Monday, December 11, 2006

The Best Gift

Invariably on Christmas morning, you open a package and there is a fresh pair of socks or underwear. Thanks to Mom or Grandma, you’re covered for the next year in new unmentionables. (I wonder if we were to return the favor and get them new skivvies, would they appreciate the thought?)

What kind of clothing would you rather find under the tree? Does a warm coat or silky blouse appeal to you? How about some Heelies or an expensive pair of jeans that look like they’ve been thru a fight with a belt sander?

Everyone seems to like to get clothing for Christmas. And if it doesn’t fit, they battle the crowds in the return line the next week…exchanging it for a better size or color. Maybe all they really want this year is a big fluffy white robe. It’s something to snuggle into with a good book, and it has enough coverage to dash outside for the newspaper without embarrassment.

You see, ever since our first ancestors we’ve been trying to cover ourselves. They tried with fig leaves…but how long could those last? And have you ever felt a fig leaf? It’s a fuzzy leaf that had to be itchy and it eventually dries up and crumbles. Before Adam and Eve left the garden, God knew the fig leaves wouldn’t last. He made them their first clothing out of animal skins—the first sacrifice recorded in the Bible. Genesis 3:21

Did you know that God has a present for you this Christmas? It’s not a wild pair of toe socks or pink bunny suit. It’s a robe. (Isaiah 61:10) And it’s one size fits all. You won’t want to take it back, because the price was too dear. You see His son paid His life for that robe. And it covers you completely. It covers every sin and misdeed you’ve ever lived. It will never wear out, in fact it’s guaranteed to last forever. And when God looks at you standing there, He looks at you as if you are His only child.

It’s His gift to you, and all you have to do is accept it. Merry Christmas dear reader, may you put on the robe of Christ this Christmas. (Galatians 3:27)

After these things I looked, and behold, a great multitude which no one could count, from every nation and {all} tribes and peoples and tongues, standing before the throne and before the Lamb, clothed in white robes, and palm branches {were} in their hands; and they cry out with a loud voice, saying, "Salvation to our God who sits on the throne, and to the Lamb.”
Revelation 7:9-10

Wednesday, November 22, 2006

Giving Thanks

Most people can tick off a list of things to be thankful for on one hand: family, job, home, health and friends. Thanksgiving is a good time to pause and count your blessings.

But what if you remove one of those things? Let’s say the job. Money gets tight, your home might be at risk of foreclosure, the worry impacts your health, the stress causes you to bite those closest to you, and your friends become distant. Those plates you had spinning so expertly, start to fall and shatter at your feet.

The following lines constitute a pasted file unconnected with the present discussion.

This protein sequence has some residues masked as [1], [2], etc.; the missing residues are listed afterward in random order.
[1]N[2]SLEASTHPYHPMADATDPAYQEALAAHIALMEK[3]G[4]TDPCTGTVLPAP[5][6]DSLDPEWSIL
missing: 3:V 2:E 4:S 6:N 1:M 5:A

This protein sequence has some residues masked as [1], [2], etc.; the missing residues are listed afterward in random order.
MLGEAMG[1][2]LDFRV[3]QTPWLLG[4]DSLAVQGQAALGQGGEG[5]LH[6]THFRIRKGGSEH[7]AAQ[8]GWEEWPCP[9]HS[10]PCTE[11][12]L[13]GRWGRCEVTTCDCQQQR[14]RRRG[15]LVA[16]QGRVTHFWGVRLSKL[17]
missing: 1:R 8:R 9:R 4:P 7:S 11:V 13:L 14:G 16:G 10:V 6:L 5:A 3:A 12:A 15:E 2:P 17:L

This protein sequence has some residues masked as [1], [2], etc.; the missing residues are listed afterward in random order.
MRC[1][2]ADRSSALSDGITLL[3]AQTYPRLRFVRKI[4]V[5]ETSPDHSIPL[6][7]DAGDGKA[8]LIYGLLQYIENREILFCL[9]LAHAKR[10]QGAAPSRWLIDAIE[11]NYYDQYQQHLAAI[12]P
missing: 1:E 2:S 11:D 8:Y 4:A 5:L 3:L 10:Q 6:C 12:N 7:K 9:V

What’s a person to do? An interesting man named Paul (not McCartney) once said, “I will rather boast about my weaknesses…”

Why would anyone want to brag about his or her weaknesses? You see Paul had an amazing turnaround in life. He had it all, a great job, good friends, knowledge, prestige—even had a different name: Saul. And then one day he was struck blind. He couldn’t do his job; he was helpless. (Acts 9:1-9)

He found himself having to depend on some dude that Saul should’ve considered cat food. Ananias was a Christian and he prayed for Saul, and he was healed. (Acts 9:10-22) He felt so different he even took on a new name: Paul.

From then on Paul shucked his job and became a preacher—a member of the same group of people he used to round up to be tossed to the lions. He performed miracles and he boasted of his weaknesses. The rest of his quote tells why, “…so that the power of Christ may dwell in me.”

The most amazing people in my life are those that praise God in the midst of illness, legal problems or joblessness. I remember a pastor saying, “For every non-Christian who has cancer, there is a Christian with cancer.”

There is a better way to do this life. God calls us to be holy, set apart from this world. If we wow the world with our strength, brains, money or stuff…we’re just another voice in a world where everyone is shouting for his or her 15 minutes of fame. Eventually all these things will fade in the shadow of the next crisis of the day. It’s our weakness that really lets Jesus shine in our lives.

Now, if I ask you what are you thankful for, what comes to mind? It’s easy to be thankful for the blessings in life. What has driven you closer to God? Or, are you finally tired of keeping all those plates spinning in the air?

I am thankful for being broken, because I know who holds me together. My savior shines like a beacon through those cracks to the rest of the world and tells them there is a Hope. (John 14:6)

Now, grab one of your plates and have a slice of pie.

And He has said to me, "My grace is sufficient for you, for power is perfected in weakness." Most gladly, therefore, I will rather boast about my weaknesses, so that the power of Christ may dwell in me. 2 Corinthians 12:9